Energy efficiency seems to be the core concept around which construction trends revolve. However, vital components of the ‘green' revolution, which include a tighter building envelope and resulting minimum infiltration, could actually be the cause of sick building syndrome! Sick building syndrome’s root causes are the off-gassing of volatile organic compounds (VOCs- toxic chemical gases) from interior products (paints, coatings, adhesives, carpets, rugs, wood products, furniture and furnishing systems), insufficient air filtration and ventilation, and poor air volume and temperature.
Moreover the lack of moisture control in buildings leads to the development of moisture and mildew. David Businelli affirms this theory. "Sick building syndrome is not a recent discovery; about 40 years ago the thinking was that sealed buildings, office towers and such, and its limited outdoor air intake were the most energy efficient. It was then discovered that the occupants of those buildings over time were getting sick. It was determined that the lack of a significant quantity of fresh air, along with the off gassing of certain materials such as carpeting, lead to what was called sick building syndrome. The root causes haven’t changed – off gassing of materials used in interiors and the lack of fresh air intake."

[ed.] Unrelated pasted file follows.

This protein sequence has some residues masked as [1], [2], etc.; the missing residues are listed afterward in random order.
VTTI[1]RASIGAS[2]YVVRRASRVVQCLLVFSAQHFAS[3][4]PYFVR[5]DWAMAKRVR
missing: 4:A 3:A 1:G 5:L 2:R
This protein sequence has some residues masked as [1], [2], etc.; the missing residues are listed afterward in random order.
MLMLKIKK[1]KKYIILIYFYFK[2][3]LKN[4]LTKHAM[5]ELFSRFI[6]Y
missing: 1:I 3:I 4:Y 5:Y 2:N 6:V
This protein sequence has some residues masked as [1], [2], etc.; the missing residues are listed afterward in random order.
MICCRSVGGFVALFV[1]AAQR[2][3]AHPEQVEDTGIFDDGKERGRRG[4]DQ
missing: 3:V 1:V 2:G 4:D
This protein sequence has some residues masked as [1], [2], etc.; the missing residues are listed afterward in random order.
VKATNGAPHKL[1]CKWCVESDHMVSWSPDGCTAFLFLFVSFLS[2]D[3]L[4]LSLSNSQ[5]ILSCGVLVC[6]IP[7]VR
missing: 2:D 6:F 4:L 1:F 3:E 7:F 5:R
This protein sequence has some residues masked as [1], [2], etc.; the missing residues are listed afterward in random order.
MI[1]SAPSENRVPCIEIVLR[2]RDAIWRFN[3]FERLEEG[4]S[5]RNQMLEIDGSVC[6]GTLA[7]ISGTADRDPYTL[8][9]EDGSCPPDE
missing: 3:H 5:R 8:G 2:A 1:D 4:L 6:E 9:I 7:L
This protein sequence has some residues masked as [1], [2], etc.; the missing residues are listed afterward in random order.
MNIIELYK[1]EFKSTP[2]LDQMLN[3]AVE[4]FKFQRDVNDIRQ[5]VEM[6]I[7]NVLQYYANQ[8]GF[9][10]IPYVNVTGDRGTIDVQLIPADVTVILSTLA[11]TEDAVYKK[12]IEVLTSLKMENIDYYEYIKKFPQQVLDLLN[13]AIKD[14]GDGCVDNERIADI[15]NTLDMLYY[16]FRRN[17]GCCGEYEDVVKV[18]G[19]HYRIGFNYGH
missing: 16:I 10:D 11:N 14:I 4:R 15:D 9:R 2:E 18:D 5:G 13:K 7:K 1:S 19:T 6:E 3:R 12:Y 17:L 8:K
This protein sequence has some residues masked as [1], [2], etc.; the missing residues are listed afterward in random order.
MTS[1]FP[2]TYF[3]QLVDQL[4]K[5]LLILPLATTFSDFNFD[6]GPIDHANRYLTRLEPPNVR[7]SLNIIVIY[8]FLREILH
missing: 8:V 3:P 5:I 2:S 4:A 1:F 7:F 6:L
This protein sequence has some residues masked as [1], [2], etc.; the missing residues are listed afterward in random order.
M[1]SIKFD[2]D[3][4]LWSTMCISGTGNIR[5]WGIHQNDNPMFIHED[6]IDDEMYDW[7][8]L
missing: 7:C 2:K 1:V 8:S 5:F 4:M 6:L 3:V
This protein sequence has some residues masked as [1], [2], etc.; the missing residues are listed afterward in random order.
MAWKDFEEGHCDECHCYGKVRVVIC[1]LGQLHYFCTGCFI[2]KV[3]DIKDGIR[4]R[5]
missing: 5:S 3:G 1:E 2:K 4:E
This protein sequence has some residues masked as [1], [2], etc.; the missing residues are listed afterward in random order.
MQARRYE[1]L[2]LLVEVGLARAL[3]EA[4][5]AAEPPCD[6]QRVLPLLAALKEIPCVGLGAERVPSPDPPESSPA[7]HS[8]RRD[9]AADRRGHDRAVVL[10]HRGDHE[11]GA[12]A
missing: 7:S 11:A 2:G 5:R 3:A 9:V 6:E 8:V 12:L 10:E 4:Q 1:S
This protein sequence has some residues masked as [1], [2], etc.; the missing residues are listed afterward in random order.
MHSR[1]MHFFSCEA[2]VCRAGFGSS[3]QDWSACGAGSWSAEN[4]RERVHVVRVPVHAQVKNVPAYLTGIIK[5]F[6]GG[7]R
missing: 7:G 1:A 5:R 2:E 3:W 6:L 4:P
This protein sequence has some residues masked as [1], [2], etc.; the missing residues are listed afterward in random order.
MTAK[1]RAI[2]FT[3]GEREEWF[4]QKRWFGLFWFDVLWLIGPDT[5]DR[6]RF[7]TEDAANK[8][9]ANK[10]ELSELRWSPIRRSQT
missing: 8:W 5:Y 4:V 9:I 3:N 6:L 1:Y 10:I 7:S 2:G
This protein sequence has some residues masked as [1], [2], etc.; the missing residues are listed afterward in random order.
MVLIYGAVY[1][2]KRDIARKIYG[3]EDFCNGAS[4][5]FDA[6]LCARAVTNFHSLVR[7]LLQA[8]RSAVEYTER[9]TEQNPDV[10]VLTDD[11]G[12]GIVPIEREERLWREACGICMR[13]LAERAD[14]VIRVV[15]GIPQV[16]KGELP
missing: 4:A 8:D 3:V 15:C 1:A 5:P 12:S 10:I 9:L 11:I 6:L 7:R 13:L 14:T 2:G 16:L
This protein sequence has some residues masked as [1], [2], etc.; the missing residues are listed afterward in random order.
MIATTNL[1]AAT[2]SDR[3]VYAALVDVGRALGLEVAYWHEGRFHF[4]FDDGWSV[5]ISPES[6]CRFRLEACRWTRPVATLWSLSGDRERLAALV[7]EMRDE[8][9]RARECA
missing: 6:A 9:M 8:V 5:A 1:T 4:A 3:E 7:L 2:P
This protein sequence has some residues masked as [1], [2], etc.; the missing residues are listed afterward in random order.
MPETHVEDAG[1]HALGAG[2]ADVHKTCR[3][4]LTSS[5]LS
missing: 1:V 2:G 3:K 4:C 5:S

Widely renowned organizations have also reported incidences of sick building syndrome, citing building systems as a cause. Oxford Journals published observations on the study of 42 office buildings. The study of occupants concluded that mechanically ventilated buildings yielded more reported symptoms than with naturally ventilated buildings. In other words, "design characteristics" of the building played a role in spreading the sensation.
A study by Cornell University also produced the same results. By conducting a survey of over 1500 building occupants and studying building conditions, there were implications that physical symptoms were connected to building ventilation performance. Do we really need to allocate extra funds for a mechanically ventilated envelope at the sacrifice of indoor occupant health? David believes the trend towards increasingly tighter buildings more than likely contributes to sick building syndrome. He explains, "If the building can’t 'breathe', then mold can grow in damp areas hidden from view and some of the off-gassing can’t all be vented from the building."